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Leader in financial inclusion expands its reach

Interview - March 23, 2016

Through its agent, mobile and internet services, United Bank is expanding banking access considerably into Ethiopia’s large unbanked population. It is also increasing awareness of its Islamic Sharia-compliant services to the country’s Muslim communities. President Taye Dibekulu details the banks’s progress and its drive to help the country’s SMEs.



How is the financial sector, and especially United Bank, taking advantage of this great momentum of interest in Africa and Ethiopia?

In terms of boosting the deposits and integrating the transactions with a source for mobilization of the financial resources, one of our strategies is to increase our banking coverage physically through the opening of branches all over the country. United Bank is in every region including developing regions such as Gambela and Somali Regions. Our motto is, we have to increase financial inclusion so that the impact of our bank performance can be significant, in terms of the economic growth of the country. That is our main objective.

The second focus is investing in technology. Apart from procuring the hardware and software, we invest a lot in our staff in terms of acquiring knowledge. We send some of our staff abroad for training and capacity building. This knowledge transfer allowed us to introduce SMS banking and internet banking. Eight years ago, given the environment at that time, we started with just information submission to enable customers to monitor their account by using SMS and through the internet, while using SMS they could make some transactions. There was no legal framework when we developed internet banking for the first time; it was later developed by the government.

Now we are in a position to offer fully-fledged internet banking services, including for transactional purposes. The transactions include transfers from United Bank to other banks, since we have enabled our internet banking to interface with the national payment system. That is unique for Ethiopia’s economy.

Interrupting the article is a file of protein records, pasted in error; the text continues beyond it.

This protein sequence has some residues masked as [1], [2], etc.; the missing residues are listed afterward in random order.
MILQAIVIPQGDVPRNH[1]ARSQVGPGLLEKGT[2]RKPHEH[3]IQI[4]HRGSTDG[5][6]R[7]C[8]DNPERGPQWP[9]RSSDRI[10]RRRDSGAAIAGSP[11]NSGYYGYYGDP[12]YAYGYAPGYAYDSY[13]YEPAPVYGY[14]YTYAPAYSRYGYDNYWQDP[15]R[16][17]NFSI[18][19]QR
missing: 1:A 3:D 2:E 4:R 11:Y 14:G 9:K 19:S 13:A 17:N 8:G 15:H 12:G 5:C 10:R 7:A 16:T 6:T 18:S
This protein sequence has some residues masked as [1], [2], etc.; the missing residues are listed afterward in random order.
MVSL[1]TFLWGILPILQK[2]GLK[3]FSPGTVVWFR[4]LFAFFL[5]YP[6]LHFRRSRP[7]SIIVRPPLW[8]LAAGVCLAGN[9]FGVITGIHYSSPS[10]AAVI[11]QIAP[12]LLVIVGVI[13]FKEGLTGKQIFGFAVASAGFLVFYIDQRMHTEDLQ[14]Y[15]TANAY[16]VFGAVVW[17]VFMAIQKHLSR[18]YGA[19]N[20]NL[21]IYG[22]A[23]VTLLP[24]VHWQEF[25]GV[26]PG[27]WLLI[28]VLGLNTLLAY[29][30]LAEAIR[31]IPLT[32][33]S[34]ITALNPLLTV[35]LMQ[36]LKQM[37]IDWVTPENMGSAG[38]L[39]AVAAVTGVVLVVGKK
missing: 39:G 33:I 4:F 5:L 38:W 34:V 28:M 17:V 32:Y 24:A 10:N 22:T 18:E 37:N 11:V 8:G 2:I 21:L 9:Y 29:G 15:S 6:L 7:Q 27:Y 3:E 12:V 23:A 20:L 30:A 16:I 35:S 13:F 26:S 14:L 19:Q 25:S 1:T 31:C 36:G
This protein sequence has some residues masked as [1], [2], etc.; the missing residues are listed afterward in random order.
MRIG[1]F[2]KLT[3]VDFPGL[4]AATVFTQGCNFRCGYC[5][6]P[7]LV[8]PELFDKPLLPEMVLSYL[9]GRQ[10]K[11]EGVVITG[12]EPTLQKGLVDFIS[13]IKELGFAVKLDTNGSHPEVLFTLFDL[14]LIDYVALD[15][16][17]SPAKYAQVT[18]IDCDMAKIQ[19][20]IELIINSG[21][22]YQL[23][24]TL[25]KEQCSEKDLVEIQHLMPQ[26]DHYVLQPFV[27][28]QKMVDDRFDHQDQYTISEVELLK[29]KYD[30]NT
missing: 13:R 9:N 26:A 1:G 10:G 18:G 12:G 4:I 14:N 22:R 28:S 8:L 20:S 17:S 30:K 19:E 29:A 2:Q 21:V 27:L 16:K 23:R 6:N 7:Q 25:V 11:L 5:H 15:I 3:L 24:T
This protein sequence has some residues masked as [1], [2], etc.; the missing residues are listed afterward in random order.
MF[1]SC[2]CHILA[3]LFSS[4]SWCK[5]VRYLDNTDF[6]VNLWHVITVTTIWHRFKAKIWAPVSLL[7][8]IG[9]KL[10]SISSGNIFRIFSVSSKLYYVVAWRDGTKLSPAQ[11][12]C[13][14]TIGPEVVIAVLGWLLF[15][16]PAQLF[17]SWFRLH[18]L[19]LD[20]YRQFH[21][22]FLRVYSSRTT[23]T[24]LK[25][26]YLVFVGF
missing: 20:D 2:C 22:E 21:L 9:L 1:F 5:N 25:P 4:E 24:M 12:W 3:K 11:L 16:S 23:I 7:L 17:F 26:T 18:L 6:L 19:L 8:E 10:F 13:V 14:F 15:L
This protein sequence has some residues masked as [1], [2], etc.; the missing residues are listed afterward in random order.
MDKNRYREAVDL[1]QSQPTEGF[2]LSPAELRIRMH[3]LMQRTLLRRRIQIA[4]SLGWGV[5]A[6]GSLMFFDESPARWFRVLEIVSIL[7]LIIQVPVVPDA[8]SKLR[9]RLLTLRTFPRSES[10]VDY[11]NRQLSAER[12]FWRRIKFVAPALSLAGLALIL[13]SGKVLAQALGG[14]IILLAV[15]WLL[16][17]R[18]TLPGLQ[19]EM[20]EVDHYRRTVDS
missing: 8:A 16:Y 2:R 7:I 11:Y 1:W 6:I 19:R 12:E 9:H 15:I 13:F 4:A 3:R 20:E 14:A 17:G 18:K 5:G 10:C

The motive behind it is to attract more customers and allow them to make their transactions with reduced costs and time. Multi-channel banking offers banking services without needing a physical branch; it is also known as self-service banking. This increases our availability to our customers, so they can do banking transactions even outside banking hours.

Apart from that, those services fill the gap of inclusion. All these multi-channel banking services allow electronic transactions and contribute to financial inclusion. This is a cash society, and cash could only be accessed from ATMs or from branches. That is why we were the first bank in the country to develop and start agent and mobile banking. With this model we recruit agents in remote areas so that our customers have access to cash from the agents by using their mobile.


Financial inclusion is key, especially in developing economies. We understand you also conduct workshops with some clients to explain the benefits of being included in the financial system.

The motive of agent banking is to make financial services accessible to the disadvantaged people, and that is the larger population in the rural areas. Banking services should not be bounded only to the banking hours. They should be accessible anytime, anywhere. We are doing that.